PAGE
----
Tag Archives: review

Arakawa Under the Bridge – Review

It took me a while to get through this series. Not only because I lack the time to just sit down and watch a series from one end to the other right now, but also because it’s not a series I could have watched like that anyway. It’s really funny and weird, but also hits hard sometimes. Besides, although it’s an on-going story, every episode is neatly wrapped up, and the need to watch the next one right away simply isn’t there. Is that a bad thing? No, it’s not!

It all starts off on top of a bridge, where Kou is standing without his pants, as some naughty kids stole them from him, and placed them further up on the bridge. As he is the son of a wealthy businessman, who has been taught to never owe anyone anything, he decides to decline the help of a girl who is fishing nearby, and climbs up a pillar to grab the pants himself. As he even refuses to listen to what the girl has to say, he finds out the hard way that the pillar is broken, and in the next second, he is falling into the river with both pillar and pants.

As he is being dragged towards the bottom of the river by the heavy metal pillar, a hand stretches out towards him, and pulls him out of his misery. It’s the girl who was fishing just seconds ago; who now saved his life, and thus Kou feels that he owes her something now. That feeling is making him literally sick, and he wants to pay his debt right away, for him to move on and not owe her anything. The girl doesn’t really understand why he owes her anything, as she helped a person who was in danger, and finds that to be quite the normal thing to do. Kou keeps insisting though, and the girl decides, that if he really owes her anything, then it’s to be her lover.

Baffled by that kind of wish, but unable to refuse it because of not wanting to owe her anything, Kou agrees, and stays with his new lover under the bridge. It turns out that the girls name is Nino, and that she actually lives under the bridge, together with a lot of other people, who must now welcome Kou into their ranks, whether they want it or not. As he meets more and more of them, he realizes that not a single person seems to be normal in any way. Nino is a girl from Venus, the mayor is a man in a Kappa costume, and the nun is a huge man with a gun they all call Sister, just to name a few of them.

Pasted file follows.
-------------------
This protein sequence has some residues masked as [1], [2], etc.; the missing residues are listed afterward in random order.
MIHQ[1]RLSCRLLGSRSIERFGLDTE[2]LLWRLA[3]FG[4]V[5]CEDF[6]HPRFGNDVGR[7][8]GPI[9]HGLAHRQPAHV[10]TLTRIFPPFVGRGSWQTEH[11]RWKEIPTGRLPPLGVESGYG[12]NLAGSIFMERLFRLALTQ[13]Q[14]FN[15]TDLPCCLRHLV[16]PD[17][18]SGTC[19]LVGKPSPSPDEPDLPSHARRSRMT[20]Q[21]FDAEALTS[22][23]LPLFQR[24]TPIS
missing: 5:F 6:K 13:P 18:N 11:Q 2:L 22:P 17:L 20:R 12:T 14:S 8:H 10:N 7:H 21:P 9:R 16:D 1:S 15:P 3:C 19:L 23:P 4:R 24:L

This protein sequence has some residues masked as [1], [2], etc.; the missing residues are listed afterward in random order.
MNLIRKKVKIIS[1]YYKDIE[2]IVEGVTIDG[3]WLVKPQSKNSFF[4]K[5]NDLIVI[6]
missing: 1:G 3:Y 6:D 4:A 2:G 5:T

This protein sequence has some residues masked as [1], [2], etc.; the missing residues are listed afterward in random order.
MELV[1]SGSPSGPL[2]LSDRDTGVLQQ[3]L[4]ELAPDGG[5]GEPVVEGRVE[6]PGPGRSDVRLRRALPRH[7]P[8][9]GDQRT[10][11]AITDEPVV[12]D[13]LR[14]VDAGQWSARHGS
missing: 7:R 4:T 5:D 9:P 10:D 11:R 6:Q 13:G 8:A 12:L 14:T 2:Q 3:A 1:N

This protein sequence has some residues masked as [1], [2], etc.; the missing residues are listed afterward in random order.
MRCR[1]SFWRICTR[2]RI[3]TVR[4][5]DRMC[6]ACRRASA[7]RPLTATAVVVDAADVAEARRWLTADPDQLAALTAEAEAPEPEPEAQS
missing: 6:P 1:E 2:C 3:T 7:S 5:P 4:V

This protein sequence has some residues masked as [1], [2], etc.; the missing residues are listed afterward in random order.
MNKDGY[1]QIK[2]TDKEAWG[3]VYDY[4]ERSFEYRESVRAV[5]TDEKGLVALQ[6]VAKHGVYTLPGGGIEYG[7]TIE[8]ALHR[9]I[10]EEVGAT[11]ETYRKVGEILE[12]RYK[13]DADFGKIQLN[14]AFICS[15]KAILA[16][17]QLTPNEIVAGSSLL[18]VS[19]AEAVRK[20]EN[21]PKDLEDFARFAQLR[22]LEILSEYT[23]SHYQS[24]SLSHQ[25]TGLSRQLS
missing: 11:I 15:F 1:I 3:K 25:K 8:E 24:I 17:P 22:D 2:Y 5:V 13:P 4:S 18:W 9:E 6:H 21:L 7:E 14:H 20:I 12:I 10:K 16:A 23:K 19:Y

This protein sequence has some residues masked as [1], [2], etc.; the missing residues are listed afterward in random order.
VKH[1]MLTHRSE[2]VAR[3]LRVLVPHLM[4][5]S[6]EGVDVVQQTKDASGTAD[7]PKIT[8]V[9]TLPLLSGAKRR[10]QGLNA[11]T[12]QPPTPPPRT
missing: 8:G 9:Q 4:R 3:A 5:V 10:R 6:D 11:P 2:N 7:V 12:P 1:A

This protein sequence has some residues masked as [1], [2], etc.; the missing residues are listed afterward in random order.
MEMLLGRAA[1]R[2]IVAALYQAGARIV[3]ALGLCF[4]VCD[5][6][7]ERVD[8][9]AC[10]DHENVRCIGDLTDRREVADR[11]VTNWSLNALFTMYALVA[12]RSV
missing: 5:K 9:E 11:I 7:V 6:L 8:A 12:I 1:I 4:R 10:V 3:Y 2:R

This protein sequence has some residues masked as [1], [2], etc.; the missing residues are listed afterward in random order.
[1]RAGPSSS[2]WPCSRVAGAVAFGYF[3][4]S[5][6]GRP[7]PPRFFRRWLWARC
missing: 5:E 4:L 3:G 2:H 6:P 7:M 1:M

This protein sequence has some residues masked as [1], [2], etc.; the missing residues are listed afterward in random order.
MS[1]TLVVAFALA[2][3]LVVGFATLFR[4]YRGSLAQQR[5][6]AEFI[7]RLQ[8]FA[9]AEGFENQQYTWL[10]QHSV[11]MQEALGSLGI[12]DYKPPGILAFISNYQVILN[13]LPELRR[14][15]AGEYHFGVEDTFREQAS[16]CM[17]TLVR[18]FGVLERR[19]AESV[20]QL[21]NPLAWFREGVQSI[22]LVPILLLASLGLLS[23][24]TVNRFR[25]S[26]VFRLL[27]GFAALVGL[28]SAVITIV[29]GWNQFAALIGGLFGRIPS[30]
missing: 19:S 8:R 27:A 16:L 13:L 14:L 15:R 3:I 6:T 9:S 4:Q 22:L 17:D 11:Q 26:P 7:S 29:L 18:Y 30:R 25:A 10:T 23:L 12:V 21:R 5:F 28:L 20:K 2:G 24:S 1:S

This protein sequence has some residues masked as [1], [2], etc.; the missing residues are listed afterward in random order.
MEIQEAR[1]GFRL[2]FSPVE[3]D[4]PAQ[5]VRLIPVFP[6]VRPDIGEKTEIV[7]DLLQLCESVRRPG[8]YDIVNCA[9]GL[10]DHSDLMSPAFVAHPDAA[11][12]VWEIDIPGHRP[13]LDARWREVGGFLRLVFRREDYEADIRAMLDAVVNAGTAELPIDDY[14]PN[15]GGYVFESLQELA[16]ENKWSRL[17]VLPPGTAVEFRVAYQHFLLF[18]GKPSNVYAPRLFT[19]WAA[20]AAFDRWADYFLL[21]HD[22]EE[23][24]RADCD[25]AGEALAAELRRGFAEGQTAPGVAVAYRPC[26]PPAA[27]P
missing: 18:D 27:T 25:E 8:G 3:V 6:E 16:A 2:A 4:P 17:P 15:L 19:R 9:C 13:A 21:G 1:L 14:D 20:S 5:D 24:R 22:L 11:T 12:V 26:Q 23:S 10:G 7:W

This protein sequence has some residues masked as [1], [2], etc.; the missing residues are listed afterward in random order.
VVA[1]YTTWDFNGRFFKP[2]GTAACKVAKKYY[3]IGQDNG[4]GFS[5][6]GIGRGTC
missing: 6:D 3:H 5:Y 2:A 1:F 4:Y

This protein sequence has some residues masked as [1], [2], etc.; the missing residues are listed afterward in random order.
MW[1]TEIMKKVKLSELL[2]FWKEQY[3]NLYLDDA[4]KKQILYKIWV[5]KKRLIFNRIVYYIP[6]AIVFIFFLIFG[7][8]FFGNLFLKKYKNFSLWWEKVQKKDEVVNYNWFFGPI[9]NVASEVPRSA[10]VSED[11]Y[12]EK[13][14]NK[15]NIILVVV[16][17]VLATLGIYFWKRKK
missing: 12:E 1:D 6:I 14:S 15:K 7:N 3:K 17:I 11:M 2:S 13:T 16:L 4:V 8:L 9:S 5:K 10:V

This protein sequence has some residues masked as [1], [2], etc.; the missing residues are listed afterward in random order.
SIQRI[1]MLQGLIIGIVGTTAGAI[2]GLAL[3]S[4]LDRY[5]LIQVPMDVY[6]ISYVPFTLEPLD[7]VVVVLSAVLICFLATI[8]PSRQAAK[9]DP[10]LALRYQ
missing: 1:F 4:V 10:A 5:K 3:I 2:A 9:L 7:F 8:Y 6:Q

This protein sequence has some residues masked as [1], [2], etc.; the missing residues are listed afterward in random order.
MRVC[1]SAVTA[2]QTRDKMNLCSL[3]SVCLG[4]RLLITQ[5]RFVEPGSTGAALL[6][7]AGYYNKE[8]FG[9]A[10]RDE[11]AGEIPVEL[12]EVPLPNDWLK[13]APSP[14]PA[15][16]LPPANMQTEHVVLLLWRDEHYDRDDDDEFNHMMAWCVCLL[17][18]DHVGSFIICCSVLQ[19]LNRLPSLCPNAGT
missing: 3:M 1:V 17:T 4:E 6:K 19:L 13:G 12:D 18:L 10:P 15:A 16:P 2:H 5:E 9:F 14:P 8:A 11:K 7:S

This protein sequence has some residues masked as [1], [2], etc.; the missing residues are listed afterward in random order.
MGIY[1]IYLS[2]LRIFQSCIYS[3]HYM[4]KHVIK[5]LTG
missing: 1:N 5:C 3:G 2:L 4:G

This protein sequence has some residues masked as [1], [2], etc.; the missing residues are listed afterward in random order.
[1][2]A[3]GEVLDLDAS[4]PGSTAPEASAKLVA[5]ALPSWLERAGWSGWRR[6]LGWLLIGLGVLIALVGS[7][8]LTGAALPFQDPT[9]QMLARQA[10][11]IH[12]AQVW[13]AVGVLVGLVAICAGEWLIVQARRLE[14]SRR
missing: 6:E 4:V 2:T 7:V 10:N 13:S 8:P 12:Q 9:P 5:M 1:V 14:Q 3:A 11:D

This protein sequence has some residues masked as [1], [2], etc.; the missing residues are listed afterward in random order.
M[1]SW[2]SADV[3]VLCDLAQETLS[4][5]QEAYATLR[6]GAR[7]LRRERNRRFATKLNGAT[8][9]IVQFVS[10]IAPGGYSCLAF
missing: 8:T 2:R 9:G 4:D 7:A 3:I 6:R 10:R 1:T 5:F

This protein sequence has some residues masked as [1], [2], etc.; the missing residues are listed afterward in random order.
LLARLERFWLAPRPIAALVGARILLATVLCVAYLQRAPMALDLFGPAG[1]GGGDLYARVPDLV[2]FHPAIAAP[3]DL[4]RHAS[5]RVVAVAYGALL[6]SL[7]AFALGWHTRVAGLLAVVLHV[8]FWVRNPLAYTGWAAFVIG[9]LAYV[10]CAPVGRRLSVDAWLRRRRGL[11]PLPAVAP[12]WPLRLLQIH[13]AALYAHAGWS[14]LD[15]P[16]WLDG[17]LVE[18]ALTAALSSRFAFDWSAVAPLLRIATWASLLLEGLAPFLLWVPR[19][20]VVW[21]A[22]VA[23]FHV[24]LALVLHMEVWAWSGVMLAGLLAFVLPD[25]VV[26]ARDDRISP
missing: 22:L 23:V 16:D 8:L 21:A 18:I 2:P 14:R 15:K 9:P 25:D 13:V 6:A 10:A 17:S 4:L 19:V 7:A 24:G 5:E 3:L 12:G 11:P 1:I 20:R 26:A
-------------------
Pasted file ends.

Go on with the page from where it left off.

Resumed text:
To top it all off, one of them is a musician named Hoshi, who is already in love with Nino, and is bound to cause trouble for the new citizen under the bridge. After a while of living in this new society, Kou realizes that every single one of them has their own purpose, and contributes to the system in their own way. Desperate to find his own place among their ranks, he becomes a tutor, and tries teaching the kids how the real world works. To them though, living under the bridge is the real world, and Kou will soon have to settle with that thought, especially since he wants to stay with Nino, who would never leave the bridge for any reason.

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As he finally finds himself at home with the people under the bridge, he is found by his assistant, and an employee of his father, who is not amused by the way his son is living his life. Determined to get his son back on track, he decides to buy the rights to build along the riverbank, and thereby forcing the people who live there to move, hoping for his son to move back home again, and be the businessman he’s supposed to. That’s not what Kou has in mind though, and he starts a fight with his father where he has to show his businessman skills, not only to save himself and his new friends, but also to show him that he has indeed learnt a lot about his father’s trade.